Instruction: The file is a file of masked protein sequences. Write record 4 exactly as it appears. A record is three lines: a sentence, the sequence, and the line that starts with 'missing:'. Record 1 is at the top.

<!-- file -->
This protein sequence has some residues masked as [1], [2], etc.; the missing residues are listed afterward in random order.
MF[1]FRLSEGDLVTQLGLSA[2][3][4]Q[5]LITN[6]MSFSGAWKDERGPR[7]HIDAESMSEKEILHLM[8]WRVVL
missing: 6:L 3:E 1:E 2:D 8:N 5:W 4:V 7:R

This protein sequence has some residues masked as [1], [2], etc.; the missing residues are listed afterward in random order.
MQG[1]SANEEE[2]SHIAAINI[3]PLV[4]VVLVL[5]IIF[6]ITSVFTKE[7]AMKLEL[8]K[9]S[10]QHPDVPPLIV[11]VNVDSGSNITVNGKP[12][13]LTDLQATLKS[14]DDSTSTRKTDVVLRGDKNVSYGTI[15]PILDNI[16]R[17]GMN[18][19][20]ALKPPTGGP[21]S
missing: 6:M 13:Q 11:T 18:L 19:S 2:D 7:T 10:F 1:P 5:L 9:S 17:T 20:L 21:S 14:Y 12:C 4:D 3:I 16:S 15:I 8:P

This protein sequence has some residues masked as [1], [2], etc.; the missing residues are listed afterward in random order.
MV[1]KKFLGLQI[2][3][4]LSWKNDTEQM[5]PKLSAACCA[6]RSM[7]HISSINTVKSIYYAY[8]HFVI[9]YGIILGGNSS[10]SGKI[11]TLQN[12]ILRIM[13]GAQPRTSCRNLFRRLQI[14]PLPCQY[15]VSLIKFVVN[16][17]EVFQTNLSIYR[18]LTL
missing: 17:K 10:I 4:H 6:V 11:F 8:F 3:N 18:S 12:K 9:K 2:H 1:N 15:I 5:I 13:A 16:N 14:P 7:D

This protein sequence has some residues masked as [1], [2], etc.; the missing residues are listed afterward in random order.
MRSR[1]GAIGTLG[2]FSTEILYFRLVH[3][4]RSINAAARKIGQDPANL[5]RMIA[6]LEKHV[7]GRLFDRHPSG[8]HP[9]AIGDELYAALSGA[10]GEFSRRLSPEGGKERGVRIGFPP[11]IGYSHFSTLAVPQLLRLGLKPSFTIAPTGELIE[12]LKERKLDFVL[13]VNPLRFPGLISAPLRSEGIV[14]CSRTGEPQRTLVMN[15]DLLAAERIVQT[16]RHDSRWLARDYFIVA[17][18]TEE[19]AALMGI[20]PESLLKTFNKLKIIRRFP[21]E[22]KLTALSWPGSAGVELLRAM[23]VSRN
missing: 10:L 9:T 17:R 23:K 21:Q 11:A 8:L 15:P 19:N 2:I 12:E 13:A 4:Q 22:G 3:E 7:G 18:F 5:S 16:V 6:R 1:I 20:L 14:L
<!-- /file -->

This protein sequence has some residues masked as [1], [2], etc.; the missing residues are listed afterward in random order.
MRSR[1]GAIGTLG[2]FSTEILYFRLVH[3][4]RSINAAARKIGQDPANL[5]RMIA[6]LEKHV[7]GRLFDRHPSG[8]HP[9]AIGDELYAALSGA[10]GEFSRRLSPEGGKERGVRIGFPP[11]IGYSHFSTLAVPQLLRLGLKPSFTIAPTGELIE[12]LKERKLDFVL[13]VNPLRFPGLISAPLRSEGIV[14]CSRTGEPQRTLVMN[15]DLLAAERIVQT[16]RHDSRWLARDYFIVA[17][18]TEE[19]AALMGI[20]PESLLKTFNKLKIIRRFP[21]E[22]KLTALSWPGSAGVELLRAM[23]VSRN
missing: 10:L 9:T 17:R 23:K 21:Q 11:A 8:L 15:P 19:N 2:I 12:E 13:A 4:Q 22:G 3:E 7:G 18:F 5:S 16:V 6:R 1:I 20:L 14:L